In historical times, the Thais, Burmese, Khmer, Mongolians, Nepalese, etc. all battled one and other in the region over religious control, among many other reasons. What I fail to see is how this can possibly be a "good reason" to slaughter thousands. It seems to me that freedom of self determination is a much better cause, and perhaps this is what they really meant, indirectly. The wars were not really about religion, but it was used as a proxy for self determination. This is the only way I can make any sense of it. We see it again today in the Middle East, and can anyone really make any sense of it? Since we can never prove anything associated with religion, surely the main purpose in life, and the structures we choose in society, has to revolve around the ability to self determine and pursue happiness.
Finally, and perhaps most difficult to reconcile, is the question of whether or not the choice we have made for the structure of our western society actually leads to better lives for human beings as compared to those structures which are present in this region. Here, families still live together across many generations, and people are happy with more simple things. For us in the west, the pursuit of happiness has been largely defined by television, marketing, and the almightily economy. Don't get me wrong, I am not saying that the condition here in South East Asia are correct, and they are the ones we ought to adopt in the west, rather, I am saying that we have taken things too far and we have created the type of inequity in the world that will not be sustainable in the long run. In addition, this dichotomous structure requires that many people suffer at the expense of very few, and surely everyone can see that this is not correct. The sociologists and philosophers out there might be able to assist with this discussion, but I simply think our consumptive nature is having a really negative effect on others. What really pisses me off is that I can't escape the fact that I am bred with what I am bred with, and no matter what I might try to do to help, I can never completely understand what life is actually like for those left behind.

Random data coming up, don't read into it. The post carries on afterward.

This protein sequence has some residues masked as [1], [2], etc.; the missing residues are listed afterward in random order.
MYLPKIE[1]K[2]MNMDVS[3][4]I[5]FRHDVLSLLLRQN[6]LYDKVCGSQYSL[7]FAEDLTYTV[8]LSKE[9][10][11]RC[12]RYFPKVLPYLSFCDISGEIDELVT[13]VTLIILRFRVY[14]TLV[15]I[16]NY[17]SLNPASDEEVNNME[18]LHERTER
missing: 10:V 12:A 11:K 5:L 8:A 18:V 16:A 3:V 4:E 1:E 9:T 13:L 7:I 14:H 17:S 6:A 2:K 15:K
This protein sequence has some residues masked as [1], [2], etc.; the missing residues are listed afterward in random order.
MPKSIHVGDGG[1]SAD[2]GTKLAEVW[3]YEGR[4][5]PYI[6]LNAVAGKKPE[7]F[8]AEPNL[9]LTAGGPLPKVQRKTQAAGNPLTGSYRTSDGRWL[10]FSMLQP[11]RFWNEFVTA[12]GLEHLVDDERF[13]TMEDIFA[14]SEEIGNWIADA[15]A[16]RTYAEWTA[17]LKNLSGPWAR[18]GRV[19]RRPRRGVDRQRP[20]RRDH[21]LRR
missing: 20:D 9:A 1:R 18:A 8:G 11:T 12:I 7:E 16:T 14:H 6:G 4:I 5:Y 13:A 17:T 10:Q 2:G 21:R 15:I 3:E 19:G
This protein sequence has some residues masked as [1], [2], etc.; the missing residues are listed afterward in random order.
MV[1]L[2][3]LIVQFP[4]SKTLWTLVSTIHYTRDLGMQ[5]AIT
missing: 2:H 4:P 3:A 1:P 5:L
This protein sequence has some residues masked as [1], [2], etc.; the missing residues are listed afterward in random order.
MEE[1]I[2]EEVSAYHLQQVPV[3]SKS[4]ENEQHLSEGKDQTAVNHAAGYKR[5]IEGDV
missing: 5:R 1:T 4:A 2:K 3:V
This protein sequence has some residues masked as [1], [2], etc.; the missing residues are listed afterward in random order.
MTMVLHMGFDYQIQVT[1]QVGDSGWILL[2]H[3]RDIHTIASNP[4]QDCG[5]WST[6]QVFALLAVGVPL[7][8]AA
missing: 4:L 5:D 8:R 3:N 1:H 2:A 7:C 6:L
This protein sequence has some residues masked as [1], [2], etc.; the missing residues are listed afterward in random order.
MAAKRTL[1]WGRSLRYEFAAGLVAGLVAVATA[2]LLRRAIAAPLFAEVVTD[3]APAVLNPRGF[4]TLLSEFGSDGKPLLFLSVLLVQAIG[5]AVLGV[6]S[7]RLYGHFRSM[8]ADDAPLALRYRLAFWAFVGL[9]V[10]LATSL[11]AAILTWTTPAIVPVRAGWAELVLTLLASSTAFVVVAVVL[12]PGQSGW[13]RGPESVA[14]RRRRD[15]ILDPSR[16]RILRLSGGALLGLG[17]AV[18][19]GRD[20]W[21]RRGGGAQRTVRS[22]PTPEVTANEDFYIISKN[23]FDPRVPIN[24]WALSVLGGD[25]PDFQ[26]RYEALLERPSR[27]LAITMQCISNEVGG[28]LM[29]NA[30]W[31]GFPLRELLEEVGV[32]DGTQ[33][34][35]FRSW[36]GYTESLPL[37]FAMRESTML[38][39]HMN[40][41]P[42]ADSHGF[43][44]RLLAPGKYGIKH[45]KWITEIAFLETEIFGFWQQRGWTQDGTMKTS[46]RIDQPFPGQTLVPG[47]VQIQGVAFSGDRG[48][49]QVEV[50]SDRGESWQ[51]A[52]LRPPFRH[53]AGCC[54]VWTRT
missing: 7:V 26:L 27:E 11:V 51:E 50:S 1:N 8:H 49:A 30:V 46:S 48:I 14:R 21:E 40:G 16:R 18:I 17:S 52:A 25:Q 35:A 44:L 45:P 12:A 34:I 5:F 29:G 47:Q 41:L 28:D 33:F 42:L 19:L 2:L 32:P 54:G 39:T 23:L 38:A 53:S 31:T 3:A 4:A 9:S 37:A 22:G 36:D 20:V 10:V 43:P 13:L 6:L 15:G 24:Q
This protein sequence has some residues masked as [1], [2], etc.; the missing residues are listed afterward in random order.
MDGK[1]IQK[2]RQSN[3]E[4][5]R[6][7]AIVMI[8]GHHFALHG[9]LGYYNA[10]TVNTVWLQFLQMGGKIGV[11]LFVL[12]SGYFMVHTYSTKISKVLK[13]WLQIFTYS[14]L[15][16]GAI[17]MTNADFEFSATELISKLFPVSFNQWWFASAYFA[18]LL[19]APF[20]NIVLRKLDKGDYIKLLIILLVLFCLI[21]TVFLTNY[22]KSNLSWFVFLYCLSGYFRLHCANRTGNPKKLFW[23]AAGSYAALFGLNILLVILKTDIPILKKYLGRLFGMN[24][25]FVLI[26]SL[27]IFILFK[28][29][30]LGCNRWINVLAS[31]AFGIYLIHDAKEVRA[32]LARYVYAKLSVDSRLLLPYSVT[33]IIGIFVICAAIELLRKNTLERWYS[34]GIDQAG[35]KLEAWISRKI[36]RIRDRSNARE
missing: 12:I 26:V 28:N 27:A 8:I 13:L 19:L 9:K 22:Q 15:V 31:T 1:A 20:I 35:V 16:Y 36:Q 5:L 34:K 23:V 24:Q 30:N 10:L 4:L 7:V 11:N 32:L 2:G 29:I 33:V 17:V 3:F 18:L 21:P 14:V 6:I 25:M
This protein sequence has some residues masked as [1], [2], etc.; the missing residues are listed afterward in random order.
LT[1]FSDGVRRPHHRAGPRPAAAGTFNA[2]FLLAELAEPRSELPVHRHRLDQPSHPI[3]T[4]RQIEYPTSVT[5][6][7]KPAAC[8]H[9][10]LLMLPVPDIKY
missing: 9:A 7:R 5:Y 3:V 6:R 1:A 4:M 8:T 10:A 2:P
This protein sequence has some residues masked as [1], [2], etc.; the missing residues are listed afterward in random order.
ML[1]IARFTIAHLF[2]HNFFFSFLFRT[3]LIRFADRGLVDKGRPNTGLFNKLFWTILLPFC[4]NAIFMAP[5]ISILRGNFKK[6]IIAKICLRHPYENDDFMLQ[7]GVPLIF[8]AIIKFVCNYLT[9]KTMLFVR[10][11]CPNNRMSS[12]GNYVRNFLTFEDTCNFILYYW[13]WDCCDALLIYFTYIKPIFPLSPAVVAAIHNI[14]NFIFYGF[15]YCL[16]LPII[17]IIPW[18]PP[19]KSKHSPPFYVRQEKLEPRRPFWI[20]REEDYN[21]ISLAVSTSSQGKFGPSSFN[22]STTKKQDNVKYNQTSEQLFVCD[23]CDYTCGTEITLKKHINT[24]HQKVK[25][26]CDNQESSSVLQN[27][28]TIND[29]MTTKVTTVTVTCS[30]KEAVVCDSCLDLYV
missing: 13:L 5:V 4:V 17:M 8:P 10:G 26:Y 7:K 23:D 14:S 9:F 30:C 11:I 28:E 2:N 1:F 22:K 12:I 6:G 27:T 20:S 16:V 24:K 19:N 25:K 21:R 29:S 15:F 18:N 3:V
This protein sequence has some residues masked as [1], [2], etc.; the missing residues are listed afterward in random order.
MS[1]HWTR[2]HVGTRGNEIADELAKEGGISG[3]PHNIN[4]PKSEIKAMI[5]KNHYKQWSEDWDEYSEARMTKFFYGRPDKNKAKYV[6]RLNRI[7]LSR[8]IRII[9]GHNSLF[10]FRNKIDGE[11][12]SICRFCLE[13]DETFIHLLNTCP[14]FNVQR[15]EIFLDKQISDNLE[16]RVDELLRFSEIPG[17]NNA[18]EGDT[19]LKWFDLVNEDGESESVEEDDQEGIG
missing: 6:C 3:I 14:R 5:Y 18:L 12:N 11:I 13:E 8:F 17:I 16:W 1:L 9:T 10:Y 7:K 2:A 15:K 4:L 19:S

All this is heavy stuff, and I think fitting contemplation for a visit to South East Asia. That and the incredible sights. And in the end, maybe the purpose in life is just that - the search for the purpose in life. Or at least heading to the beach.